Impact of GiveWell's top charities

A note on this page's publication date

The content on this page has not been recently updated. This content is likely to be no longer fully accurate, both with respect to the research it presents and with respect to what it implies about our views and positions.

Note: this page is meant to provide a short summary of the humanitarian impacts we expect that a donation to each of our top charities would likely produce. We believe other considerations, such as organizational strength and the ability to use additional funding, are also relevant when deciding where to give.

For more information, including the risks of and our reservations about each of these giving opportunities and citations for the research discussed, follow the links below.

Published: April 2016; Updated: November 2017

Previous versions of this page: January 2017, April 2016

Against Malaria Foundation

The Against Malaria Foundation (AMF) funds the distribution of insecticide-treated nets to prevent malaria in Africa.


What does your donation accomplish?

A donation of roughly $5 buys a bed net that aims to cover approximately 2 people for a little over 2 years. This includes all of the costs involved, including delivering the nets and monitoring their use. The median GiveWell staff estimate is that roughly every $4,000 donated to AMF averts a death of a child under 5 and roughly $3,500 averts a death at all ages, while also possibly having an impact on a number of non-fatal illnesses and mental or physical development for some number of children. Individual staff estimates fall across a broad range of cost-effectiveness for AMF that reflects differing value judgments, intuitions, and levels of uncertainty around the evidence supporting AMF's work. More on GiveWell's approach to cost-effectiveness estimates. Additional considerations around AMF's cost-effectiveness are discussed here.

Charities supporting deworming programs

The Deworm the World Initiative, led by Evidence Action, END Fund, SCI Foundation (formerly known as Schistosomiasis Control Initiative), and Sightsavers fund and support the distribution of deworming pills for children to treat parasitic worm infections.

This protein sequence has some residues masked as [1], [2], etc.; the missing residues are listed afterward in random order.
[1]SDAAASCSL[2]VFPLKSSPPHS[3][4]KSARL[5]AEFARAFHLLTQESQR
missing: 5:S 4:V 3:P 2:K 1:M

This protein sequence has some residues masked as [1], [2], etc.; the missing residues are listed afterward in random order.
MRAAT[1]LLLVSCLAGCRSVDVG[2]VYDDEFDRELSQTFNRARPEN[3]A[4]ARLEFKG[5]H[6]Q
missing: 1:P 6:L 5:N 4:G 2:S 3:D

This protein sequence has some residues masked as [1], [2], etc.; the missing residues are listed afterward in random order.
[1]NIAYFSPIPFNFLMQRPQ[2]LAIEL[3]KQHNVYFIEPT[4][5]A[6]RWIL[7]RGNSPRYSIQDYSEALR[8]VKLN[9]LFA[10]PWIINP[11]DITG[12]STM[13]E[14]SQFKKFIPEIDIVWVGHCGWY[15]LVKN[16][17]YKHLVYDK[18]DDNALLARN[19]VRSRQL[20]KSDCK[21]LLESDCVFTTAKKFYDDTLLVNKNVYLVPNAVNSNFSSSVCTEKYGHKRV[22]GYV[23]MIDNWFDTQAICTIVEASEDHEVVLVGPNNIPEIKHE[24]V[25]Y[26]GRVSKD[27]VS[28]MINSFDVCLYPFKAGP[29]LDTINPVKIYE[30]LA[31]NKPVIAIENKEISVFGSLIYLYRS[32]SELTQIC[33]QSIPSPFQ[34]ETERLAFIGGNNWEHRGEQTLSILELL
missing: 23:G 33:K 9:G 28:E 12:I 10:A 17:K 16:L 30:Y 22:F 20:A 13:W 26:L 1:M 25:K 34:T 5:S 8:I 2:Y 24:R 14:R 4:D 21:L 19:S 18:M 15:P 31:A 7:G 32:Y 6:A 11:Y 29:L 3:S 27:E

What does your donation accomplish?

It only costs around $0.50-$1 (Deworm the World, SCI, Sightsavers) to provide a child with drug treatments that help prevent worm infections for a year.

The effects on future income could be significant: accounting for the uncertainty we have about the size of the impact due to the limited evidence base, GiveWell staff estimate that, very roughly, funding deworming is five times more cost-effective than providing cash transfers. In other words, according to our best guess, a $100 donation to Deworm the World, SCI, or Sightsavers would result in very poor individuals earning roughly $500-1000 more over the course of their lives (in today's dollars).2 Due to differing value judgments, intuitions, and levels of uncertainty around the evidence supporting deworming and the specific work of the deworming charities we recommend, GiveWell staff have different estimates of the likely long-term benefits of deworming. More on GiveWell's approach to cost-effectiveness estimates.

Malaria Consortium's seasonal malaria chemoprevention work

We recommend Malaria Consortium for its work on seasonal malaria chemoprevention (SMC), which is the distribution of preventive anti-malarial drugs to children 3 to 59 months old in order to prevent illness and death from malaria during the rainy season in the Sahel region of Africa.


What does your donation accomplish?

We estimate that a donation of roughly $5-$10 buys 4 months' worth of SMC treatments for a child between 3 and 59 months old. This includes all of the costs involved, including delivering the treatments and monitoring their use.


GiveDirectly distributes cash to very poor individuals in Africa.


What does your donation accomplish?

Around 82% of each donation is transferred directly to the very poor (recipients may, for example, lack sufficient food to prevent hunger).3 GiveDirectly uses the other 18% of donations for expenses, including identifying recipients and delivering the funds to them. Recipients are able to spend money on the things they most need, including food, education, or investments. For example, a common purchase is an iron roof, which costs around $500 and may give a substantial return on investment (ROI) (our estimate is around 10-20% per year ROI) by replacing a thatched roof, which needs to be repaired or replaced regularly.

  • 1

    We have not evaluated the cost-effectiveness of the deworming programs run by the END Fund or Sightsavers to the same extent as those run by Deworm the World and SCI, and rely on the latter to inform our views of the cost-effectiveness of deworming.

  • 2

    See this spreadsheet. Note that our overall estimate for the benefits of deworming is subject to enormous variance and should only be considered a very rough guess; we try to avoid putting too much weight on such estimates, in part for reasons discussed here. We use "today's dollars" above to indicate "net present value" (for simplicity and ease of communication).

  • 3

    "End-line data on food consumption among control group recipients from GiveDirectly's RCT also suggests that the thatched-roof eligible households are extremely poor. This data shows that '20% [sic] of the control group reports that not all household members usually eat until they are content, 23% of respondents report sleeping hungry in the last week, and only 36% report having enough food in the house for the next day.' Other results related to food consumption are measured as well, which are, in our view, consistent with the notion that recipients are extremely poor." (GiveWell's review of GiveDirectly)